Monday, March 20, 2017
Commissioning for Outcomes – The role of social finance
Can social finance help with the challenges that public commissioning faces?
This paper is intended as a provocation to government, commissioners, providers and investors to begin a richer conversation that doesn’t assume we already know the answers. OPM’s experts in commissioning for outcomes (Sue Goss) and in social finance (Chih Hoong) draw on their learning about systems leadership, experience of teaching commissioning programmes and our work in evaluating social investment experiments.
Wednesday, February 22, 2017
Independent evaluation of the Essex Multi Systemic Therapy Social Impact Bond
For the past three years OPM has undertaken an independent evaluation of the Essex County Council Multi Systemic Therapy (MST) Social Impact Bond (SIB). The Social Impact Bond delivers MST to children and young people at risk of being taken into the local authority care. The Social Impact Bond has been managed by Children’s Support Services Ltd, a Special Purpose Vehicle, established by Social Finance.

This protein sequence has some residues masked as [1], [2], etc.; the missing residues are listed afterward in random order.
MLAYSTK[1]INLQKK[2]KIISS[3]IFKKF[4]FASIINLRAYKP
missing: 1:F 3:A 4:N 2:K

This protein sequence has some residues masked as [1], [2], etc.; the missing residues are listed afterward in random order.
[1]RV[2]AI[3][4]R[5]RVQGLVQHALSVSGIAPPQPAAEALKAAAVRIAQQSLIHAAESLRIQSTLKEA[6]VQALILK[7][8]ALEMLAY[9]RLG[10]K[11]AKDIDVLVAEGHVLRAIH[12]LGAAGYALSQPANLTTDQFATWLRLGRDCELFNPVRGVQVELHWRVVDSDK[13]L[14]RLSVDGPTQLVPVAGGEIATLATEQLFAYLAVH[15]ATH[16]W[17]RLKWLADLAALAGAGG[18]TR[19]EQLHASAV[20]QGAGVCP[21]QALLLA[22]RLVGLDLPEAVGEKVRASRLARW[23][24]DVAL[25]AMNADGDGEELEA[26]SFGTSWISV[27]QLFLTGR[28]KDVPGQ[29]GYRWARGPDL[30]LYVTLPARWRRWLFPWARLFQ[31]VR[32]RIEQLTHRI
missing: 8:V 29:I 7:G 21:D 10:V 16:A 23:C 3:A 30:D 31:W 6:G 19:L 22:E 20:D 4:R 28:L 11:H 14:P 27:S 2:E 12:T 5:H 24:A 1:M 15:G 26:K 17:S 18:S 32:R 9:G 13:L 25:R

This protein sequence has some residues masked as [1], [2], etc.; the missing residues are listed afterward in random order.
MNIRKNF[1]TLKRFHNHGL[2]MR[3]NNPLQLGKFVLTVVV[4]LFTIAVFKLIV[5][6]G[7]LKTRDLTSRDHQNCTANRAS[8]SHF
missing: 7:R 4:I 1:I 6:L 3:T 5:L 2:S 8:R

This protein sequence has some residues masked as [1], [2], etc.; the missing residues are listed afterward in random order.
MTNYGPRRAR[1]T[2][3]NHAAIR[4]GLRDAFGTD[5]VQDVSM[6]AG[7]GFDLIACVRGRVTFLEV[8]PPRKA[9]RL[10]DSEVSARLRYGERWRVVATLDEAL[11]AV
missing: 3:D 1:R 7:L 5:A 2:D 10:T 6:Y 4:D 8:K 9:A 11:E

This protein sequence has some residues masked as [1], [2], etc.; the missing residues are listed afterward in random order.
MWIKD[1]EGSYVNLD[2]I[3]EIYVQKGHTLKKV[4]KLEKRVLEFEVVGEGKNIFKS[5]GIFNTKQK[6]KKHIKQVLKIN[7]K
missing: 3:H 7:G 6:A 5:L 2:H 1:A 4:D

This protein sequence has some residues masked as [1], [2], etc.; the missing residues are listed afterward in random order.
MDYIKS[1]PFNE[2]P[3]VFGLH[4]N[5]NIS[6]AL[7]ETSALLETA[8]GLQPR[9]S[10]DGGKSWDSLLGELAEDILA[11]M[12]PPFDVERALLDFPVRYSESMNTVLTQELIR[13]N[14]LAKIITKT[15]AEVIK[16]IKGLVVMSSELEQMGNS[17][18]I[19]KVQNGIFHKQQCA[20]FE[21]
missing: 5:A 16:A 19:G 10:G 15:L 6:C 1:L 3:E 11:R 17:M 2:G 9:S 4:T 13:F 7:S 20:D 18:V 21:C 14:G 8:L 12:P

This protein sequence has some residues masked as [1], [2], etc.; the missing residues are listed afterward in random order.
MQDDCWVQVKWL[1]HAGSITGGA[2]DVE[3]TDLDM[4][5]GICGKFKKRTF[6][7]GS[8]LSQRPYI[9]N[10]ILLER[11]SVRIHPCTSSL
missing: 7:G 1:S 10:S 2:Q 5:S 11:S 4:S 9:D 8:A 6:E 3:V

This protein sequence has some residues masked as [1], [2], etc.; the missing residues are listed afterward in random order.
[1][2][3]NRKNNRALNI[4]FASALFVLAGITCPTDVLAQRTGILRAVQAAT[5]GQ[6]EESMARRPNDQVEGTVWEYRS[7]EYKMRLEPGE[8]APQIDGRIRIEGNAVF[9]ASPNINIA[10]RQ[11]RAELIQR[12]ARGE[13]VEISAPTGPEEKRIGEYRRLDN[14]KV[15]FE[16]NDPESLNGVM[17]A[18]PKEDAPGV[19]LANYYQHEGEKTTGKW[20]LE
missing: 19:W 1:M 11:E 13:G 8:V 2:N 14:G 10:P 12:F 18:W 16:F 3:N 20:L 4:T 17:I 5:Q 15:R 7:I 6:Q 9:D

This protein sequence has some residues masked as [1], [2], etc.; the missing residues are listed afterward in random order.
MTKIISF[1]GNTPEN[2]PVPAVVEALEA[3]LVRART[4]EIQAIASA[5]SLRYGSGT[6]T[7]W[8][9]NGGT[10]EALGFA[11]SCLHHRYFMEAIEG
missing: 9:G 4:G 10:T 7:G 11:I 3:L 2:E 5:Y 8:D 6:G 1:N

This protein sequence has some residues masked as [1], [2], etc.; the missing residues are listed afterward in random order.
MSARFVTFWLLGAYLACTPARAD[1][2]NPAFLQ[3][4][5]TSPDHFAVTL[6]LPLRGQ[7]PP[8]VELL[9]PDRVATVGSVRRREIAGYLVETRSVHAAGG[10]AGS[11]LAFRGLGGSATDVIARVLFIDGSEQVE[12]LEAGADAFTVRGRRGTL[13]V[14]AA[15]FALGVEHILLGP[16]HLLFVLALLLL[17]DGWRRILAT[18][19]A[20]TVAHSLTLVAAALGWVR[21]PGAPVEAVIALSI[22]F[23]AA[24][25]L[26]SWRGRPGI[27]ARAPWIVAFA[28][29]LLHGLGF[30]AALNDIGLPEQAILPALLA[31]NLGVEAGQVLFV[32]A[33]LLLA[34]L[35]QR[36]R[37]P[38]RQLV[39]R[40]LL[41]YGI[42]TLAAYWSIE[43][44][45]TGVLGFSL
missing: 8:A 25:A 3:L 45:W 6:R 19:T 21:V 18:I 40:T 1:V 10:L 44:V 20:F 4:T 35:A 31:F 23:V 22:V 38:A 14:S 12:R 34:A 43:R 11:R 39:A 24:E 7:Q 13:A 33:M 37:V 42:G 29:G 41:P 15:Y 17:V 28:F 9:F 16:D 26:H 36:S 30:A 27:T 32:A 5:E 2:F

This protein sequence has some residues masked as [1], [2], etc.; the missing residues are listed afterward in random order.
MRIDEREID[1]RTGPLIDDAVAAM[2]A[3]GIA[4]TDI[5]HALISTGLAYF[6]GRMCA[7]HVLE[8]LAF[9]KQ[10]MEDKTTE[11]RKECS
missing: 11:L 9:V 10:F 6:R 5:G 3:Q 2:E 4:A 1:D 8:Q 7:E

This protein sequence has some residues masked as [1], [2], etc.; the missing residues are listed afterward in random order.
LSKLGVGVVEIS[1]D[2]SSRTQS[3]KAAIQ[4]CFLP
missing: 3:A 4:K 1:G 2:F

The purpose of OPM’s work has been to evaluate the potential added value that can be achieved through local authority and other commissioners using Social Impact Bonds as a mechanism for financing the delivery of new services. Specifically, whether the use of a SIB impacted on the implementation of MST and whether significant value was added to either outcomes or performance.
The evaluation highlights many instances where the use of the SIB has been seen to add value to systems and processes and indirectly to overall performance. It also draws attention to some additional costs and complexities which may result from operating through a SIB and how these can be mitigated. Drawing on a variety of quantitative and qualitative evidence and insights, OPM have now summarised their findings and used this to inform a set of recommendations applicable to organisations that may be considering developing SIBs of their own.
In addition, OPM have drawn on the evaluation findings to develop a new guide on ‘Top Tips for developing and implementing a Social Impact Bond’ – an interactive document for commissioners, providers, funders and managers. While summarising the Essex experience and including examples from Essex to illustrate specific points, this also brings in themes from the wider evidence base, with the aim of distilling lessons that have wider applicability.